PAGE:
By Kirk Silsbee | Published April 2015
This package memorializes Gary McFarland, one of the busiest New York jazz arrangers of the 1960s. His ascendance coincided with the rise of bossa nova, and McFarland was adept at translating the mercurial song form into orchestrations. He wrote some beautiful orchestral settings for great soloists, yet wasn’t immune to commercial forces.
A DVD of Kristian St. Clair’s recent McFarland documentary and a previously unreleased live CD are potent reminders of McFarland’s gifts. His sudden death from poisoning at age 38 in 1971 robbed music of a composer/arranger who expanded the jazz vocabulary and intelligently addressed the pop music of the day in a way that shortchanged neither.
A late bloomer, McFarland wasn’t serious about music until his twenties. Playing in a band during his Army service, summers at the Lennox School and a cup of coffee at Berklee solidified his passion. He was a synthesist who utilized current trends to inform his style. The structural simplicity and harmonic complexity of bossa nova intrigued him; he reduced the role of saxophones, writing simplified parts that took on translucent beauty when combined. The albums for Stan Getz, Steve Kuhn and Bill Evans still stand as orchestral highlights for those soloists. McFarland’s own America The Beautiful (1968) was a thoughtful response to a country in turmoil.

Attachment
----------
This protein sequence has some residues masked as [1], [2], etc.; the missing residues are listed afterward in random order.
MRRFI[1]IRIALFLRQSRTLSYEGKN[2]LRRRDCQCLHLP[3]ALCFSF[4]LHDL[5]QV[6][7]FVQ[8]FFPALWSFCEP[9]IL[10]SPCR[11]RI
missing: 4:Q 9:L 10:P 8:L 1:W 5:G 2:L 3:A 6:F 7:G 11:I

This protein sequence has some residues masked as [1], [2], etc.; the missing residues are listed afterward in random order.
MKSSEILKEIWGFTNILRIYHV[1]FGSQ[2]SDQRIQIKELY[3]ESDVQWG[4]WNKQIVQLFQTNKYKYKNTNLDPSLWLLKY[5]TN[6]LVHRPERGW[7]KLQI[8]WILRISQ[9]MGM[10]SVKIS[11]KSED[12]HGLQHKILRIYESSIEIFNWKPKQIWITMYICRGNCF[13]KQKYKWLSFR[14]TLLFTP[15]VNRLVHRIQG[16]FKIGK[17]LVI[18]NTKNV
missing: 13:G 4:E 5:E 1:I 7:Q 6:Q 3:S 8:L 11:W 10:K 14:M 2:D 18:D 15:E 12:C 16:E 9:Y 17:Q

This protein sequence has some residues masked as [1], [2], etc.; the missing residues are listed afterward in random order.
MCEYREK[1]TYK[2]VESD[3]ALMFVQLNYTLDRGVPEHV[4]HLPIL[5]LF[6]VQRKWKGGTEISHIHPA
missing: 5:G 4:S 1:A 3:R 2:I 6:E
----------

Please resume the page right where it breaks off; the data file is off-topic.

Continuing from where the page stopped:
St. Clair deftly tells the story, using poignant testimony from trombonist Bob Brookmeyer, guitarist Joe Beck, pianist Kuhn, bassist Richard Davis, drummer Grady Tate, contractor Emile Charlap, author Gene Lees and many others. A canny sense of the sharp ’60s graphics of the McFarland album covers makes This Is Gary McFarland a stylish doc.
He was an artist, but McFarland was also a careerist. He used his star quality to his advantage, but signed with a shady manager, who may have dipped into McFarland’s till. Hanging out at Jim & Andy’s with the guys reinforced alcoholic tendencies. One night he took a drink spiked with Methodone, and a decade of momentum was stopped. This film rehabilitates an unjustly forgotten musical legacy.
The accompanying CD is a ’65 radio broadcast from Seattle’s old Penthouse club. McFarland’s vibes lead a small band with reedman Sadao Watanabe, guitarist Gabor Szabo, bassist Eddie Gomez and drummer Joe Cocuzzo. The music is deceptively simple—light-textured, but harmonically layered and gently swinging. Gomez and Cocuzzo supply the flexible rhythm and structure, while the soloists operate with plenty of space.
McFarland and Szabo work particularly well together—accompanying or supplying counterpoint throughout. The inclusion of Beatles tunes must be some of the earliest jazz engagements of that canon. McFarland’s soft vocalese, embroidering his vibraphone cushion, shows that he thought deeply about source material, overlay, space and controlled intensity in his work. One wonders why it’s taken so long to see release.
This Is Gary McFarland: Intro; Beginnings; NYC; Meet Me At Jim & Andy’s; I Love To Say Her Name; Soft Samba; Overload; The Manager; 1967–1971; November 2, 1971; Epilogue; End. (58:37)
Personnel: Gary McFarland, vibraphone; Sadao Watanabe, tenor saxophone, flute; Gabor Szabo, guitar; Eddie Gomez, bass; Joe Cocuzzo, drums.
Ordering Info: lightintheattic.net